Do you have direct access to the exterior yards from these rooms? You may want to see what your options are for adding an exterior door directly out of the ward to reduce traffic in the treatment area. You may also have to add an additional fenced in area for this if it does not connect to your current exterior yards.
You may have to change the way your staff takes breaks and limit large gatherings and determine how you will handle these areas. This room makes a great flex area as described above for additional exam or a treatment room. Lunch and learns and continuing education can now be done by Zoom and remotely by the staff from laptops and a large room is not needed.
This can easily be changed back when things are permitted.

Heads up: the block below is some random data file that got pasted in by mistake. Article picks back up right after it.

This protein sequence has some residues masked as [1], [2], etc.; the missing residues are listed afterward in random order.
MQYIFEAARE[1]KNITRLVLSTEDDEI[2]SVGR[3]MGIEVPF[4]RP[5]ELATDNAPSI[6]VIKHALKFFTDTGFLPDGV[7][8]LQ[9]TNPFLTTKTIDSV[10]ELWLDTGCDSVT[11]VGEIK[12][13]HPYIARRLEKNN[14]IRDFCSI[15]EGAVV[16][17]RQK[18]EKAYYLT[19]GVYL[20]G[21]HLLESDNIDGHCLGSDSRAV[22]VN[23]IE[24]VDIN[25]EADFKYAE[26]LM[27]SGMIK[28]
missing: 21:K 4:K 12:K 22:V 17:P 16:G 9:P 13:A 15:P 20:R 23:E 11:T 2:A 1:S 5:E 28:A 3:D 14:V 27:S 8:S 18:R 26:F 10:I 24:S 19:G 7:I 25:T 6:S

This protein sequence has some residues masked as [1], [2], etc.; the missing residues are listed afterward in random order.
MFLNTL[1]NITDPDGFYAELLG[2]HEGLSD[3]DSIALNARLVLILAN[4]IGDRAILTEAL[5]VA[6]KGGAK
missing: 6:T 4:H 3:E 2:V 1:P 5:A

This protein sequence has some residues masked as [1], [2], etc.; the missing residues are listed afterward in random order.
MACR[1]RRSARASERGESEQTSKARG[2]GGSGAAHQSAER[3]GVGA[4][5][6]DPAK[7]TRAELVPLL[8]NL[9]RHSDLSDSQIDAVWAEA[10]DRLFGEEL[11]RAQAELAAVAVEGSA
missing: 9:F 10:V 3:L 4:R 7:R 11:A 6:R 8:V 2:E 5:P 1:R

For new facilities, we encourage you to discuss what has changed in your current practice temporarily and what you would like to keep as a long-term procedure. This will affect your layout and possibly your site layout. Review the items discussed above and address them now in the design stage to reduce the cost of additions or changes. If you are under construction already, discuss with your team to do some alternates quickly. Maximize your circulation to minimize the congestion. Consider the flexible spaces in your layout and how you can grow and expand within your current footprint. Expect this out of your team.
If you’d like to discuss this further, please email Mark Moore at Mmoore@FMDarchitects.com and we would be happy to discuss your thoughts and review options with you!